Creating EC2 Instances

Creating EC2 Instances

 Lesson 2: Launching and Managing EC2 Instances


Welcome to Lesson 2 of our "Fundamentals of AWS" series! In this module, we dive into the heart of AWS compute with a focus on Elastic Compute Cloud (EC2) instances. By the end of this lesson, you'll be equipped with the skills to not only create EC2 instances but also manage them efficiently.



Let's outline what we aim to achieve in this lesson:


1. Gain Hands-On Experience:

   - Understand the step-by-step process of launching EC2 instances.

   - Explore the various configuration options available.


2. Understand Configuration Options:

   - Dive into the intricacies of instance types and their relevance to specific use cases.

   - Learn the importance of security groups and key pairs for a robust and secure EC2 environment.


3. Explore Advanced Concepts:

   - Introduction to Elastic Load Balancing (ELB) for efficient traffic distribution.

   - Monitoring and troubleshooting EC2 instances using AWS CloudWatch.


 1. Creating an EC2 Instance:

 Step-by-Step Guide:


Let's break down the process of launching an EC2 instance into actionable steps:


   Step 1: Choose an Amazon Machine Image (AMI):

     - Select an AMI based on your application requirements.


   Step 2: Choose an Instance Type:

     - Consider factors like CPU, memory, and networking capabilities.

     - Example: For general-purpose applications, choose t3.micro.


   Step 3: Configure Instance Details:

     - Set up networking options, IAM roles, and user data scripts.


   Step 4: Add Storage:

     - Specify the size and type of the root device and additional volumes.


   Step 5: Configure Security Group:

     - Define rules for inbound and outbound traffic.


   Step 6: Review and Launch:

     - Confirm your settings and launch the instance.


 Selection of Instance Types Based on Use Case:

- t3.micro: Low-cost, general-purpose instances suitable for small applications.

- m5.large: Balanced compute, memory, and networking for diverse workloads.

- p3.2xlarge: High-performance instances optimized for machine learning.


 2. Security Groups and Key Pairs:

 Configuring Security Groups:


- Definition: Virtual firewalls for your instances controlling inbound and outbound traffic.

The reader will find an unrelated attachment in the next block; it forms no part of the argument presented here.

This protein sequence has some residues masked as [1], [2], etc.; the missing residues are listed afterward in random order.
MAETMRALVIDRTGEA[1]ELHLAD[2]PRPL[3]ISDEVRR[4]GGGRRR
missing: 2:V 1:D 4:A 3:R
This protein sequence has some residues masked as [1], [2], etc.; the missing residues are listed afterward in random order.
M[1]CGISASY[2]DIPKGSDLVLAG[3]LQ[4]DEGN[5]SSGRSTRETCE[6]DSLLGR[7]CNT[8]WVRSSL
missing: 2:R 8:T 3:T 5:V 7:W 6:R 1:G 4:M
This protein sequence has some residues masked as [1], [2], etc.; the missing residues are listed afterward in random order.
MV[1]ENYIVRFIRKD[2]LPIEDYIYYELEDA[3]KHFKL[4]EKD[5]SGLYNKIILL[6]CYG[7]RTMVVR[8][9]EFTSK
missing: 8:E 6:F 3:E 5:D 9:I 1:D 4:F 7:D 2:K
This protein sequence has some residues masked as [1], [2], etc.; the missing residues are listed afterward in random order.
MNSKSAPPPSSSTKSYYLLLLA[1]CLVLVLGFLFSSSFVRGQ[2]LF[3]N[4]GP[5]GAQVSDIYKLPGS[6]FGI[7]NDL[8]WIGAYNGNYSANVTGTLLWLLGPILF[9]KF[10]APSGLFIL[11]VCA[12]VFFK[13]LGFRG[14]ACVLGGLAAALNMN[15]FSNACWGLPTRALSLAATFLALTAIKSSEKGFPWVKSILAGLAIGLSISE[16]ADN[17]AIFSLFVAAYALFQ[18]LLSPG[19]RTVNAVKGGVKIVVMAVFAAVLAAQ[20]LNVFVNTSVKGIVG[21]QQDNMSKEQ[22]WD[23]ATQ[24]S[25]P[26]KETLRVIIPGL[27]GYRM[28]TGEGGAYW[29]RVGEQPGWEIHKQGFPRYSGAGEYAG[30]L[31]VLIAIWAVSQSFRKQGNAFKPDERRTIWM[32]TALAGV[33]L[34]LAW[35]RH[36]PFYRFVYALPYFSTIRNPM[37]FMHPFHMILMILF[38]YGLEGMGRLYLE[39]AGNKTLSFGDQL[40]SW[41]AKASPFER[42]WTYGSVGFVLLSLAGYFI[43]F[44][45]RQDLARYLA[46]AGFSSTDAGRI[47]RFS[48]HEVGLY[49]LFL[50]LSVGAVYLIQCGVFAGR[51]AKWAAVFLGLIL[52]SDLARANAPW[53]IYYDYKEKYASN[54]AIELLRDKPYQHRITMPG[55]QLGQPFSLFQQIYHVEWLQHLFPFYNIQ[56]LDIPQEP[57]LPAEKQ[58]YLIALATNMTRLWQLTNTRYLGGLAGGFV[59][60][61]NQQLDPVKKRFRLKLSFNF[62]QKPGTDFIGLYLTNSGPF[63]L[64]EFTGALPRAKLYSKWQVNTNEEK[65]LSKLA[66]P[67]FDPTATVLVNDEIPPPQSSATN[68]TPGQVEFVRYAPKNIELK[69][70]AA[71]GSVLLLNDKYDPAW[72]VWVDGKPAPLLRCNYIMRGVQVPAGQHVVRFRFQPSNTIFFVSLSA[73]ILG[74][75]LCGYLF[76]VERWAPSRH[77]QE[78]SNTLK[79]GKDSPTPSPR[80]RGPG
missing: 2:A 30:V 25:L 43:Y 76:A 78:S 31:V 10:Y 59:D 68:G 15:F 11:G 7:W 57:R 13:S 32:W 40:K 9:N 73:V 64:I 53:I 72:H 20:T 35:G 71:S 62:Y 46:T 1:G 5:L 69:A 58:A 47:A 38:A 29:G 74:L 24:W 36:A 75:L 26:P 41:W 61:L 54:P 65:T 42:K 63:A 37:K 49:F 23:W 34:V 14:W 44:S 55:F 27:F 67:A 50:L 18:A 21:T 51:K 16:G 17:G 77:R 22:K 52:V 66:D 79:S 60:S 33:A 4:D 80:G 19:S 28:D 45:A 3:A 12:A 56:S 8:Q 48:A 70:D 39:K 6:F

- Example:

  - Allow SSH (port 22) only from a specific IP range.

  - Permit HTTP (port 80) access to the world.



# AWS CLI command to create a security group

aws ec2 create-security-group --group-name MySecurityGroup --description "My security group" --vpc-id vpc-1a2b3c4d



 Importance of Key Pairs:

- Definition: Key pairs provide secure access to EC2 instances.

- Example:

  - Generate a key pair using the AWS Management Console.

  - Associate the key pair with your EC2 instance during launch.



# AWS CLI command to associate a key pair with an instance

aws ec2 run-instances --image-id ami-xxxxxxxx --key-name MyKeyPair



 3. Elastic Load Balancing (ELB):

  Introduction to ELB:


- Definition: Distributes incoming application traffic across multiple EC2 instances.

- Example:

  - Create an Application Load Balancer for distributing HTTP/HTTPS traffic.

  - Associate EC2 instances with the load balancer.



# AWS CLI command to create an Application Load Balancer

aws elbv2 create-load-balancer --name MyLoadBalancer --subnets subnet-xxxxxxxx subnet-yyyyyyyy --security-groups sg-xxxxxxxx



 4. Monitoring and Troubleshooting:

  Utilizing AWS CloudWatch:


- Definition: Monitor AWS resources, including EC2 instances, in real-time.

- Example:

  - Set up CloudWatch alarms for CPU utilization.

  - Create custom metrics for specific application requirements.



# AWS CLI command to create a CloudWatch alarm

aws cloudwatch put-metric-alarm --alarm-name MyEC2Alarm --alarm-description "Alarm for EC2 CPU utilization" --metric-name CPUUtilization --namespace AWS/EC2 --statistic Average --period 300 --threshold 70 --comparison-operator GreaterThanThreshold --dimensions Name=InstanceId,Value=i-xxxxxxxxxxxxxxxxx



  Common Troubleshooting Tips:

- Check instance status using the AWS Management Console.

- Review system and application logs for errors.

- Use CloudWatch metrics to identify performance bottlenecks.


 Example: Walkthrough of Multi-Tier Architecture:


Let's bring it all together with a practical example – creating a multi-tier architecture:

  1. Launch EC2 instances for web servers and a database.
  2. Configure security groups to allow web traffic to the web servers and database access to the database instance.
  3. Create an Application Load Balancer to distribute incoming traffic to the web servers.
  4. Monitor the performance of instances using CloudWatch.


This hands-on example will reinforce your understanding of EC2 instance management and the associated services.

In conclusion, mastering the creation and management of EC2 instances is a fundamental skill for any AWS practitioner. With these insights, you're well on your way to harnessing the full potential of AWS compute services. Stay tuned for more AWS adventures in our upcoming lessons!